What is Stream Sniping?

Streaming is a huge part of gaming today and is critical to esports success. But the convenience of reaching a large audience and being in direct contact with them has a few downsides for all its advantages. Today we take a look at the practice known as “stream sniping” and examine how it affects modern gaming.
The important things first. Stream sniping is simply the practice of watching someone gamble online while in the same game as them and using that information to their advantage.
In action games like Fortnite or Overwatch, this can be used to reveal the positioning of the opponent and use it as a deadly weapon. In turn-based games like MTG Arena, it’s arguably even worse as hidden information like the opponent’s hand is now known to the opponent, which is absolutely devastating and a gross disadvantage.
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Yes that’s bad. But is it cheating?

Indeed, the answer is not that simple. Sure, it’s undeniably an unfair advantage that comes from outside the game. It’s morally questionable, for sure. But many argue that it is not a form of cheating.
This is because the player at the disadvantage has proactively chosen to broadcast their game and put it openly on the internet for all to see. “All” includes the opponents. Do you want to have the absolute greatest possible advantage in the game? Don’t stream it! It’s not like streamers are held at gunpoint in front of the cameras!
But realistically, it’s not that easy. Many content creators, including almost all esports stars, make a living, or at least a solid part of their income, streaming their gameplay. To be successful on Twitch or any other streaming portal, you need an engaged, passionate, and most importantly, large audience.
Remember, these are people who are interested in the same game as you and are gamers themselves – many of them are quite avid. If you are good and have secured your place in the elite of the game you have chosen, the chances are that you will run into other people who are also fanatics and are watching your stream. So a collision is inevitable.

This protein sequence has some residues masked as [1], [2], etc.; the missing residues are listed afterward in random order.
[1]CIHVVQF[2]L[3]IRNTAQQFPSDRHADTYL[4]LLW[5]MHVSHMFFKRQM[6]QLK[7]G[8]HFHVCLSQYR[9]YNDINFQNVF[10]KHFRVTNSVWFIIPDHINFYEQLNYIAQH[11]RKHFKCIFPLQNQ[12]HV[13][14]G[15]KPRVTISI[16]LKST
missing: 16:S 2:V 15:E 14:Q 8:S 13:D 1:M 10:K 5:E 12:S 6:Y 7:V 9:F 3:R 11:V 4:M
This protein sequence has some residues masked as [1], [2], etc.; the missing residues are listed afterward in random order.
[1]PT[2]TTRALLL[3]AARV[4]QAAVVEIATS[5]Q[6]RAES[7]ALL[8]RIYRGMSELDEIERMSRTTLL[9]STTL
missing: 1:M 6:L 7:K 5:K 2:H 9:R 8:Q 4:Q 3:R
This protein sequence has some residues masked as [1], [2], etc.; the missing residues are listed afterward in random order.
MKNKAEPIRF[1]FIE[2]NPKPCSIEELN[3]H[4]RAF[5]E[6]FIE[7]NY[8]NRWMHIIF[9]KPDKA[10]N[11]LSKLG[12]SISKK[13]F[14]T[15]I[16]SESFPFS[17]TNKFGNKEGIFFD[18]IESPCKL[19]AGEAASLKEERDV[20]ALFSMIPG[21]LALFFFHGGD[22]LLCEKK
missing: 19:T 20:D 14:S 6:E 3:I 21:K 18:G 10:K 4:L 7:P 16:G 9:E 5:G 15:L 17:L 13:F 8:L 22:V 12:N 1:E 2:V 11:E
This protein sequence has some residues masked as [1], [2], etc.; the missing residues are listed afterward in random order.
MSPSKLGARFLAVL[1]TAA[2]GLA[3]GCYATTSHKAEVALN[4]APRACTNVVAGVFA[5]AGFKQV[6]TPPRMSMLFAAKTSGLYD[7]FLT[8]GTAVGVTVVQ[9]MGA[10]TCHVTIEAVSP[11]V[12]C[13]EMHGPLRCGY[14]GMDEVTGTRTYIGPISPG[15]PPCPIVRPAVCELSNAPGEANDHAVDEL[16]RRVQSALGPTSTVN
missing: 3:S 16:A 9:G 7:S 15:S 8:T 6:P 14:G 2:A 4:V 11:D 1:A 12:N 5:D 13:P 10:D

Stream sniping guidelines vary from game to game and company to company. Obviously, any form of cheating should be prohibited in a tournament environment. However, not all esports are played on big stages all the time, and online tournaments are a perfectly normal proposition – not to mention they have been the only way to play for the past five months.

So what should we do?

Obviously there isn’t an easy answer, but these are the thoughts of an industry insider and they are as follows:
Address the practice in the set of rules. Tournament organizers must include it in their guidelines. On-screen decklists are not considered cheating in Hearthstone as the same effect could be achieved with pen and paper, and anything done with pen and paper is legal in Hearthstone. Should stream sniping be prohibited, the TOs only need to announce this in advance. Violators must be punished so that the rules are strengthened.
Introduce delay. This is something most tournaments do anyway. The advantage is obvious – a delay of 15 seconds or so is enough to almost completely eliminate stream sniping from action-packed games, as that’s quite a long time in the heat of the moment. However, there is one major drawback to this approach – it significantly detracts from the viewing experience.
Esport is not just about the players, but more about the fans. Those of us who have seen a League of Legends game live on stage know the pain of seeing the players cheer and congratulate each other in the spotlight but have to wait 15 long seconds to see what it was all about. Do you see someone get noticeably angry? Well, in exactly 15 seconds you can expect to see him die. Spoilers are crap.
Who cares, admit it! It’s the law of the jungle baby If you broadcast your game openly, you have to expect that you will face some privateers. Do you think you are the best in the world? Think of this as a handicap and just another way to showcase your godlike prowess. After all, it was you who flipped the “Live” switch.
We can safely expect that this practice will continue to be the point of much discussion on the Internet. EarlyGame will observe various companies in their approaches and occasionally throw in our two cents with the noble goal of making esports the best it could be.

Author: Eric Pomeroy
Passionate about Valorant, I started playing CSGO but switched to valorant looking at the characters and the play style. I own this website and have written the content myself.

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